Believe it or not, Airbnb has been around for 15 years now. Born in 2007 when two hosts welcomed three guests to their San Francisco home, it’s since evolved to 4 million hosts who have had over a billion guests in their homes in almost every country in the world.
Of course, Airbnb has had its issue:
- Some owners have been caught using hidden cameras
- Depending on where it is, the Airbnb unit could be illegal
- All the other things, big and small, that you have to worry about when you’re staying in a stranger’s house
- Or what if you get a host who’s a nightmare unto themselves, like this woman was?
All that set aside, Airbnb has its place. Maybe not always so much now, but for years, it was usually cheaper than a hotel room. It’s ideal for those who want more privacy than a hotel can offer. And I’ll be the first to admit it was a game changer during COVID, when travelers invested in their health and safety wanted to limit their amount of “peopleing” while away from home. And, more recently, people even used Airbnb as sneaky a way to support Ukrainians.
Airbnbs can be as tiny as a bedroom or as big as a mansion. The spaces that are huge are great for those who are having family reunions, sorority/fraternity get-togethers, or just a big group of people going on vacation. But the one big problem of those big, full home rentals? When they’re used as party houses.
Renting Airbnbs as party houses has become a huge problem. And it all came to a head in 2019, when an “Airbnb party house” became the scene of a murder investigation. It was so bad that the FBI became involved.
That’s around the time that Airbnb started making rules about parties. For certain holidays – New Year’s Day, 4th of July, Halloween, etc., they started making specific rules (number of nights you could rent, number of people in the rental, etc.) about renting Airbnbs.
Now, I get it when it comes to having parties in rented houses. Joe and I have Disney Vacation Club points and since we don’t use them for trips to Disney anymore (we live 9 miles away from Disney World), we have, on occasion, hosted parties in some of the larger villas available at Disney. It meant we didn’t have to scrub our house clean before or after; just get rid of all the trash, leave housekeeping an amazing tip, and it’s all good. However when we were hosting these parties once a year or so, we and our guests were already middle aged, and all very much law abiding citizens (half our guests worked at Disney – they weren’t going to do anything stupid while on property. And at least one was, at the time, a cop – she CERTAINLY wasn’t going to do anything sketchy). As for being obnoxious, heck, quite frankly, we were falling asleep by 11pm ;-). We weren’t blasting music, doing drugs, shooting each other and having to have the FBI called.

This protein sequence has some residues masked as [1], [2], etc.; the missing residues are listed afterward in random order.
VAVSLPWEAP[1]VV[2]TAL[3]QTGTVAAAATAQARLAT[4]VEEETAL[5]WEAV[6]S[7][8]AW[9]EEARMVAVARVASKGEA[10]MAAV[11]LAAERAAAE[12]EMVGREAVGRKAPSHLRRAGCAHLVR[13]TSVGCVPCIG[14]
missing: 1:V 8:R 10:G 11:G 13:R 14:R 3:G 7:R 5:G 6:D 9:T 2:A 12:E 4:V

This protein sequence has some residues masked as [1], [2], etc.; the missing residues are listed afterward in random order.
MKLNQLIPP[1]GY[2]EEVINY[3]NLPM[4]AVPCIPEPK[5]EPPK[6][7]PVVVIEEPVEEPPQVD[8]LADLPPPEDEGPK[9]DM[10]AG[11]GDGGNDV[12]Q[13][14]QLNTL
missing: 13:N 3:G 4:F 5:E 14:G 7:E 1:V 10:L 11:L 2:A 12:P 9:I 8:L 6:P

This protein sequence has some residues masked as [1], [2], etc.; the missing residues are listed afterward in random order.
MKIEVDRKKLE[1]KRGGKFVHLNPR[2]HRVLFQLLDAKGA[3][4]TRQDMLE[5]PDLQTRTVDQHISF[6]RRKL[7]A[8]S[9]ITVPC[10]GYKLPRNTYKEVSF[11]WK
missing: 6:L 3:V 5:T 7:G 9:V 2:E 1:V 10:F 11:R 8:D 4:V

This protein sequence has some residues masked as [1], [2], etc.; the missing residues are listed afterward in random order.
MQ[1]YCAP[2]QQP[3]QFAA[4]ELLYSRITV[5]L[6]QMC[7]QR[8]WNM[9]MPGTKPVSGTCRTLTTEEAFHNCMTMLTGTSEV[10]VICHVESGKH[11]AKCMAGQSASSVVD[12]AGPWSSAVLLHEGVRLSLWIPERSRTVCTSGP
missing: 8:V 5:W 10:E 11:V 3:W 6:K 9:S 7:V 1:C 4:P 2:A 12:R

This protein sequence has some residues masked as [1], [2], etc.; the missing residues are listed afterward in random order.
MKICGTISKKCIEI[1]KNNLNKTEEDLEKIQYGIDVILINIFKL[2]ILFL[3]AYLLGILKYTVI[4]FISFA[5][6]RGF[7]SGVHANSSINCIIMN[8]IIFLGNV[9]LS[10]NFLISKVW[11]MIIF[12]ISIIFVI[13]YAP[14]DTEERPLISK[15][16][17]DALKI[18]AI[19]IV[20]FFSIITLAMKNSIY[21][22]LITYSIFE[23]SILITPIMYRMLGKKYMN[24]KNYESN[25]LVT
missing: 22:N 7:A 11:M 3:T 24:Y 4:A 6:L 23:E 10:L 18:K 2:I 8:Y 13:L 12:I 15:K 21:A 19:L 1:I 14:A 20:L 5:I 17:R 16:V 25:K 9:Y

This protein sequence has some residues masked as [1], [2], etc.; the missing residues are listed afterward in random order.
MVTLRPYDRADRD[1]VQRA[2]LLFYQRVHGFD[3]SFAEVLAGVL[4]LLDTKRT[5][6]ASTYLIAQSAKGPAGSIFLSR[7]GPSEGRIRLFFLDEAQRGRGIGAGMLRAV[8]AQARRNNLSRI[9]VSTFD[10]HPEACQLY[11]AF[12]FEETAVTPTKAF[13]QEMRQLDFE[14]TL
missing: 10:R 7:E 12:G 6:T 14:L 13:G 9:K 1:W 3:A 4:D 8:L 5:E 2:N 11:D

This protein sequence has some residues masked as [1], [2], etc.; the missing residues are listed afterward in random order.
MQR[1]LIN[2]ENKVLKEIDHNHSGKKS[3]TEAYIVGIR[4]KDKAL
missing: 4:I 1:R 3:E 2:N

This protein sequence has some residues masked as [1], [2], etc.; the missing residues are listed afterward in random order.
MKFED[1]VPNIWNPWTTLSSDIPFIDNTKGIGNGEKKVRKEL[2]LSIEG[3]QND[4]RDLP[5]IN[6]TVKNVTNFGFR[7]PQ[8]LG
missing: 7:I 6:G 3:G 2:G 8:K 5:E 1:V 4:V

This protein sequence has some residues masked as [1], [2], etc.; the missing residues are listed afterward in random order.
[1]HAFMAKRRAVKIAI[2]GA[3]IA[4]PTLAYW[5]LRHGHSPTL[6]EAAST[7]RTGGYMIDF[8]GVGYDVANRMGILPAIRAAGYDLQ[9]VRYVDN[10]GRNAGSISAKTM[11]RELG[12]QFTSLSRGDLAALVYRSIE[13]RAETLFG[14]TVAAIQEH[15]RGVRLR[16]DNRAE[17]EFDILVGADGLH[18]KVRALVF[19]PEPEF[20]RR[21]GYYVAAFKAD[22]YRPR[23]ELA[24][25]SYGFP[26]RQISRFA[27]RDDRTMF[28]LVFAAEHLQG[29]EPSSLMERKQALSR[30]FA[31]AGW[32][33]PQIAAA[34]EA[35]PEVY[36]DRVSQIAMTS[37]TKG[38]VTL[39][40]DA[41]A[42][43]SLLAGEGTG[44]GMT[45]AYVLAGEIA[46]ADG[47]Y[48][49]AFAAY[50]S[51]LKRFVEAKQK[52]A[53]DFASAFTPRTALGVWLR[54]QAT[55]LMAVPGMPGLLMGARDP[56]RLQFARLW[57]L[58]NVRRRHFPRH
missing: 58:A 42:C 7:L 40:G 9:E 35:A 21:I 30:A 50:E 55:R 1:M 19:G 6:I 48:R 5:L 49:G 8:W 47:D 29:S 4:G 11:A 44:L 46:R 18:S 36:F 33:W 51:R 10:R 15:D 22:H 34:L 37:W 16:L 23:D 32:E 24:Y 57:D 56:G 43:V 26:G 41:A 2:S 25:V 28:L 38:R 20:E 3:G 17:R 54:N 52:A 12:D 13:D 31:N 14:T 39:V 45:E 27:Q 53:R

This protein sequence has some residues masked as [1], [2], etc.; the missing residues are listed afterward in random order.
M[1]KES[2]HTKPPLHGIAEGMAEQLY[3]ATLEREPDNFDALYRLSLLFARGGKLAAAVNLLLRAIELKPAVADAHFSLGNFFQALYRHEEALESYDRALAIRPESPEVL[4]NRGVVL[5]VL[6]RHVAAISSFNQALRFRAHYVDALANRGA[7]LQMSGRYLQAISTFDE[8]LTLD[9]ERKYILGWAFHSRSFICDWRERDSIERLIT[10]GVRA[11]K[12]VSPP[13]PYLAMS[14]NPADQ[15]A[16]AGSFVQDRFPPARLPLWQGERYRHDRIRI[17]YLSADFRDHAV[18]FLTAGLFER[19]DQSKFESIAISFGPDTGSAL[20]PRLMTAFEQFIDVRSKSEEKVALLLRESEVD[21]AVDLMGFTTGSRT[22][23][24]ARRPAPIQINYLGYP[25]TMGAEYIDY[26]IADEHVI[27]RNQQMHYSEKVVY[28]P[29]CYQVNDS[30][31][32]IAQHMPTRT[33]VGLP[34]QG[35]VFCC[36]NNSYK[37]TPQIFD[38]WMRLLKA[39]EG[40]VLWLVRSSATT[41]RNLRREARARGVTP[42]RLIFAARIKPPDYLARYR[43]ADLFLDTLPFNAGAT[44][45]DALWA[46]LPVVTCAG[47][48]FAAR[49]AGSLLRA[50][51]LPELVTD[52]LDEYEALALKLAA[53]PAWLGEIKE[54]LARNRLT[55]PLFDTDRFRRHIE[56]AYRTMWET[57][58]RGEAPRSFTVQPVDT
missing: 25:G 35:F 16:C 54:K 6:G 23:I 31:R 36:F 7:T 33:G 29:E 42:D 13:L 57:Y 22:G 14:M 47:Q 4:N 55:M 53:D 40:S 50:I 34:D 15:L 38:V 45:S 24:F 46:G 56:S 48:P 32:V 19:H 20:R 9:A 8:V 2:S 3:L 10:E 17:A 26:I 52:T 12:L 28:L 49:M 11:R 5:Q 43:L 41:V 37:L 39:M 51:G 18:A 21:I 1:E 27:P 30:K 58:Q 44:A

But that’s us.
After the murder/FBI event, Airbnb did what they could to tighten the reigns on rentals for the purpose of parties. They also opened a Neighborhood Support Line phone number for neighbors in some areas to call regarding party complaints.
Fast forward to 2020, and a few months after Covid hit, Airbnb put a temporary stop to all rentals being used a parties, in the name of public health. Not surprisingly, there was a 44% year-over-year drop in the rate of party reports. Over 6,600 guests were also suspended from Airbnb’s platform for attempting to violate the party ban.
The temporary ban worked so well that it’s now becoming permanent, effective immediately. Well, effective earlier this week. From Airbnb’s June 28th newsletter:
At Airbnb, we believe the neighborhoods and communities in which we operate are as important as the Hosts and guests who use our service. We know that the overwhelming majority of our Hosts share their homes responsibly, just as the overwhelming majority of guests are responsible and treat their listings and neighborhoods as if they were their own.
In turn, we focus on trying to deter the very rare cases of Hosts who do not operate responsibly, or guests who try to throw unauthorized parties. To that end, in August 2020 we announced a temporary ban on all parties and events in listings globally — which at the time was in effect “until further notice.”
The temporary ban has proved effective, and today we are officially codifying the ban as our policy.
…it’s been working. We believe there is a direct correlation between our implementation of the policy in August 2020 and a 44% year-over-year drop in the rate of party reports. The ban has been well received by our Host community and we’ve received positive feedback from community leaders and elected officials. As we build on this momentum, we believe the time is right to codify this policy.
Airbnb says they’ve introduced several anti-party measures to stop both unauthorized parties and what they call “chronic party houses” (houses offered for rent specifically to hold parties). These include anti-party reservation prevention, special holiday anti-party measures, a 24-hour safety line, our Neighborhood Support Line, and a partnership with Vrbo to share information on repeat “party house” offenders in the US.
As the old song goes, “the party’s over…” It’s probably just as well.
Feature Photo: Airbnb
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